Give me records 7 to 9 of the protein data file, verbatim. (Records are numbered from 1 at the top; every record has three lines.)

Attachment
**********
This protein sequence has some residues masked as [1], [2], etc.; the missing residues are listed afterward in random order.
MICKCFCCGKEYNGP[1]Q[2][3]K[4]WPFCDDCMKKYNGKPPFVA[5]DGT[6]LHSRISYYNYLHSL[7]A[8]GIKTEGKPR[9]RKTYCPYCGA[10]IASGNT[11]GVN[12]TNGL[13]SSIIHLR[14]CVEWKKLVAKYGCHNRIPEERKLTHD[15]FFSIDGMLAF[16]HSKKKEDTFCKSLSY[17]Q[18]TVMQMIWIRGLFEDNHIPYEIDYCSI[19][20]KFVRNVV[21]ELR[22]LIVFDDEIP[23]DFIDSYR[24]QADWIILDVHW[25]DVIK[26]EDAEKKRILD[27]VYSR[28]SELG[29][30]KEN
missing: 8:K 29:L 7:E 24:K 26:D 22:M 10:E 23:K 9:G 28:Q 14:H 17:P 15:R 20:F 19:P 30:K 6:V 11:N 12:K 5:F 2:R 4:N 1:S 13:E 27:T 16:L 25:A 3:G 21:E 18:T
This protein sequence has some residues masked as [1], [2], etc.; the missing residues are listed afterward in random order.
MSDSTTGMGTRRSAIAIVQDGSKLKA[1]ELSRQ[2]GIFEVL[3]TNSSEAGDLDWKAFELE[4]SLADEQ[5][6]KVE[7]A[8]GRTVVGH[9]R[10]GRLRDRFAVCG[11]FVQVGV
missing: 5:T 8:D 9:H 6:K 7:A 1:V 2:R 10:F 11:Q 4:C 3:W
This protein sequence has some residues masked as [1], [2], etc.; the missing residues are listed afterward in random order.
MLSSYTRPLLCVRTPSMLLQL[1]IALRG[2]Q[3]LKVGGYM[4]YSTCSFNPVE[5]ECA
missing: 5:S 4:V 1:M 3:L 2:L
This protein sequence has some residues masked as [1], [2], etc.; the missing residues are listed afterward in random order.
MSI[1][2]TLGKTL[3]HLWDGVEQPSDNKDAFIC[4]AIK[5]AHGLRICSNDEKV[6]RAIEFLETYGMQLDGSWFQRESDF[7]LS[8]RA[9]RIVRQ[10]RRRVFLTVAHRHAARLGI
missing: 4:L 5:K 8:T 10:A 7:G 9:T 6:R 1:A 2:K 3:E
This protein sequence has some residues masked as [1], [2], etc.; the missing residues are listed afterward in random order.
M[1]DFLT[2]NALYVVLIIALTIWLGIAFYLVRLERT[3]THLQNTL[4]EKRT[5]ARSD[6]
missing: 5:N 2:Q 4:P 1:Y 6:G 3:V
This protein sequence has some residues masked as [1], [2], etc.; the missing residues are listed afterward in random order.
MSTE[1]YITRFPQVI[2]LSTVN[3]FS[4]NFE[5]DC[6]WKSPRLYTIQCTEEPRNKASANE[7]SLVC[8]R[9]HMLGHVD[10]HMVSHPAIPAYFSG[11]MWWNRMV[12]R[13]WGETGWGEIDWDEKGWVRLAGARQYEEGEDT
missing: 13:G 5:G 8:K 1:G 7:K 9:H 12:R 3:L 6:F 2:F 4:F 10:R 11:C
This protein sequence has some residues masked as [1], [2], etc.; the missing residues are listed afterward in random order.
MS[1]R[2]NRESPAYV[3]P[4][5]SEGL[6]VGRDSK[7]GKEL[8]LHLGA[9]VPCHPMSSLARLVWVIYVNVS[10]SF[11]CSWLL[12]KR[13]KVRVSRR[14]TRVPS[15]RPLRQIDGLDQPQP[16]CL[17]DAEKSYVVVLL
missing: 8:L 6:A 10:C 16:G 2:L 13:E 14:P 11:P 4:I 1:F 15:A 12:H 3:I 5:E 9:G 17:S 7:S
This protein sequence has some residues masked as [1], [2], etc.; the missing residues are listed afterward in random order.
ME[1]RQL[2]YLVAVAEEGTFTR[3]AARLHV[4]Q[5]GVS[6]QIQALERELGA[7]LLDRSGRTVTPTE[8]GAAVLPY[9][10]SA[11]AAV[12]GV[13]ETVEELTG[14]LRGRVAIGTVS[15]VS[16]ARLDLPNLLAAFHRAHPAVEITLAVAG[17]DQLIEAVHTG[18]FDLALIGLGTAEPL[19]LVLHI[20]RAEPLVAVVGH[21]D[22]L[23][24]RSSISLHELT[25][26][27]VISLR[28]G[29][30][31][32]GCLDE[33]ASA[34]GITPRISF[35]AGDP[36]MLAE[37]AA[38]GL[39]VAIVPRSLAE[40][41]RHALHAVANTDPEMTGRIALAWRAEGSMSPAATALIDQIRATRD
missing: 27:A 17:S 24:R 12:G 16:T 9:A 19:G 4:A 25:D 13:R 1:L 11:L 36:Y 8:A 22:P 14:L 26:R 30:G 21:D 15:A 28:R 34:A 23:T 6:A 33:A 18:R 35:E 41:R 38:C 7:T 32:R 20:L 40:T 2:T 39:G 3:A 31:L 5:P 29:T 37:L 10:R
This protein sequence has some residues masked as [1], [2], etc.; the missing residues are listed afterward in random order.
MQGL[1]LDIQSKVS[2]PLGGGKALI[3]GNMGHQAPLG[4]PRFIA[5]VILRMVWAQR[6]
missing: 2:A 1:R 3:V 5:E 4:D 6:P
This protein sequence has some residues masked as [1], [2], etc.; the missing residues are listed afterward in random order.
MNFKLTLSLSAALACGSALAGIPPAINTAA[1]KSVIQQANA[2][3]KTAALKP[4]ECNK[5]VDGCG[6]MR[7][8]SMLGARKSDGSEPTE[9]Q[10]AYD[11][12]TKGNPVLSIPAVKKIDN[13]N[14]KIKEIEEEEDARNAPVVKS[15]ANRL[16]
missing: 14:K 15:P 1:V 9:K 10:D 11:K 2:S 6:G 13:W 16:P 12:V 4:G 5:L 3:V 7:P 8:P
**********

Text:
This protein sequence has some residues masked as [1], [2], etc.; the missing residues are listed afterward in random order.
MS[1]R[2]NRESPAYV[3]P[4][5]SEGL[6]VGRDSK[7]GKEL[8]LHLGA[9]VPCHPMSSLARLVWVIYVNVS[10]SF[11]CSWLL[12]KR[13]KVRVSRR[14]TRVPS[15]RPLRQIDGLDQPQP[16]CL[17]DAEKSYVVVLL
missing: 8:L 6:A 10:C 16:G 2:L 13:E 14:P 11:P 4:I 1:F 15:A 12:H 3:I 5:E 9:G 17:S 7:S
This protein sequence has some residues masked as [1], [2], etc.; the missing residues are listed afterward in random order.
ME[1]RQL[2]YLVAVAEEGTFTR[3]AARLHV[4]Q[5]GVS[6]QIQALERELGA[7]LLDRSGRTVTPTE[8]GAAVLPY[9][10]SA[11]AAV[12]GV[13]ETVEELTG[14]LRGRVAIGTVS[15]VS[16]ARLDLPNLLAAFHRAHPAVEITLAVAG[17]DQLIEAVHTG[18]FDLALIGLGTAEPL[19]LVLHI[20]RAEPLVAVVGH[21]D[22]L[23][24]RSSISLHELT[25][26][27]VISLR[28]G[29][30][31][32]GCLDE[33]ASA[34]GITPRISF[35]AGDP[36]MLAE[37]AA[38]GL[39]VAIVPRSLAE[40][41]RHALHAVANTDPEMTGRIALAWRAEGSMSPAATALIDQIRATRD
missing: 27:A 17:S 24:R 12:G 16:T 9:A 19:G 4:A 25:D 13:R 1:L 11:L 36:Y 8:A 22:P 14:L 26:R 30:G 21:D 15:A 28:R 34:A 23:T 6:A 33:A 18:R 35:E 41:R 38:C 7:T 32:R 20:L 40:T 2:T 39:G 3:A 31:L 5:P 29:T 37:L 10:R
This protein sequence has some residues masked as [1], [2], etc.; the missing residues are listed afterward in random order.
MQGL[1]LDIQSKVS[2]PLGGGKALI[3]GNMGHQAPLG[4]PRFIA[5]VILRMVWAQR[6]
missing: 2:A 1:R 3:V 5:E 4:D 6:P